Chairman (Ito)
  The Russo-Japanese Peace Treaty and the supplementary articles which the secretary has just read out, are of such great import that I, as Chairman, take it upon myself to report on them. As you know, this is a treaty to terminate the 18-month long war which started last year. We have lost hundreds of thousands of soldiers and have spent well over one billion yen [Note: equivalent to 5 to 10 trillion yen at present] on this war. We had reached a stalemate in which it was difficult to project an end to the war, when we, along with Russia, received counsel from the President of the United States of America to engage in a negotiation for peace. Consequently, this treaty was concluded. Since it holds major ramifications, breaking new ground in our relationships, I would like to report to you on it myself from the Chair.
 The Council, I presume, is aware that, prior to the peace talks, the Cabinet had fully deliberated our position, and, with the Emperor’s authorization, gave detailed instructions to the full powered Delegation. We submit that the Delegation, under instructions from the Emperor, did its utmost best vis-a-vis its counterpart to bring the negotiation to a conclusion. Yet, this treaty has aroused much controversy among the public who are widely divided on the issue. I believe that we must calmly assess the situation since the opening of the war. In taking a decision for the Emperor on the ratification of the treaty, we must ensure that any cause for concern is removed and that he may rest at ease.
 There are many opinions about this treaty. We cannot ignore the views of the public, but the Council is responsible for matters of State of great importance. The Council’s role is different from that of the House of Representatives. It must stay aloof from public quarrels in assisting the Emperor to judge and decide on grave affairs. This is what we officially stand for. It is our professional responsibility to live up to his expectations wholeheartedly, so that he may be able to make a sound decision.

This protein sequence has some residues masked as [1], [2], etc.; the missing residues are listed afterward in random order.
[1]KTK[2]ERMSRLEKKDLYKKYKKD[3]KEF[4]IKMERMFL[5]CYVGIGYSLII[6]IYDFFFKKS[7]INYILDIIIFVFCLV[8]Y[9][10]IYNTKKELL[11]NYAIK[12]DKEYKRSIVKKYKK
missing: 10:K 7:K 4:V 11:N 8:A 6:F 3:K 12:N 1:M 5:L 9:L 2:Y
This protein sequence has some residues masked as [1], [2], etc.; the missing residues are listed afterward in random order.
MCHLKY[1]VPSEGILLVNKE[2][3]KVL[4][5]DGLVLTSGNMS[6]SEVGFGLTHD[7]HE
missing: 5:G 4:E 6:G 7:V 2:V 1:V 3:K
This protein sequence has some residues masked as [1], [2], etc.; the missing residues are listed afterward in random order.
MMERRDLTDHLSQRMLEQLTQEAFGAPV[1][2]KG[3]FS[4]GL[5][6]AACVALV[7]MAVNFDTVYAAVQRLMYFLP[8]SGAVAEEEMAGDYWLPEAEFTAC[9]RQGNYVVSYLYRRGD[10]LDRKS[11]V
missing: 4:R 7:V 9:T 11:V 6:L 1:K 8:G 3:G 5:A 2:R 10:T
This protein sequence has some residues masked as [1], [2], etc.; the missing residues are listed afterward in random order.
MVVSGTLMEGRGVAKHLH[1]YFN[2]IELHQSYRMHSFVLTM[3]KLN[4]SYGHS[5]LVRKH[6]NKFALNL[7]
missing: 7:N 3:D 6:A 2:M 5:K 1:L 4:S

After careful thought, the Council is well advised that despite all the conflicting views expressed in public, and considering that in a negotiation there is afterall the other party to cope with, our Delegation has done its level best in following the Emperor’s orders.
Our enemy has been defeated in the fields of Manchuria, but they still have the power to continue the war. They have lost the battles but are not yet asking to surrender nor seeking peace. They agreed to enter into the peace talks after considering the conditions of the world which surround them. Consequently, and despite the best efforts of our Delegation, it is true that not all of our demands have been accepted.
 Irresponsible views voiced in public do not easily align with government positions. If our Delegate who is invested with full powers cannot draw a compromise after making all possible efforts, should the government terminate the war with this treaty or should we break off the negotiations? If we fail with this negotiation, I have no doubt in my mind that we will not be able to project an end to this war.
 When we are faced with an urgent decision on a grave matter of State such as this, the government must act responsively, avoid risk, choose the safe path, and reach a swift decision. Today, we are here to request the Emperor’s approval of our decision to ratify this treaty on grounds of humanity and the national interest, instead of sacrificing yet more lives in the tens of thousands and squandering another billion plus yen of military expenses.
 Given the gravity of the issue at hand, I trust that you have given it thorough consideration bearing your share of responsibility with the Emperor on matters of national concern. I stated my view as Chairman, believing it my duty to respond to His Majesty’s query from a holistic perspective instead of dwelling with details. If you have any comments or questions, please feel free to raise them as the Ministers in charge are also with us today. I sincerely hope you will take a decision founded on careful consideration.
Chairman (Ito)
  If you feel there is no need to express your views, or to ask any questions, I would like to proceed to a vote. I propose that the Emperor should ratify the treaty. I ask those in favour to stand up.

[Unanimously voted for]

Chairman (Ito)
  The proposal has been approved unanimously.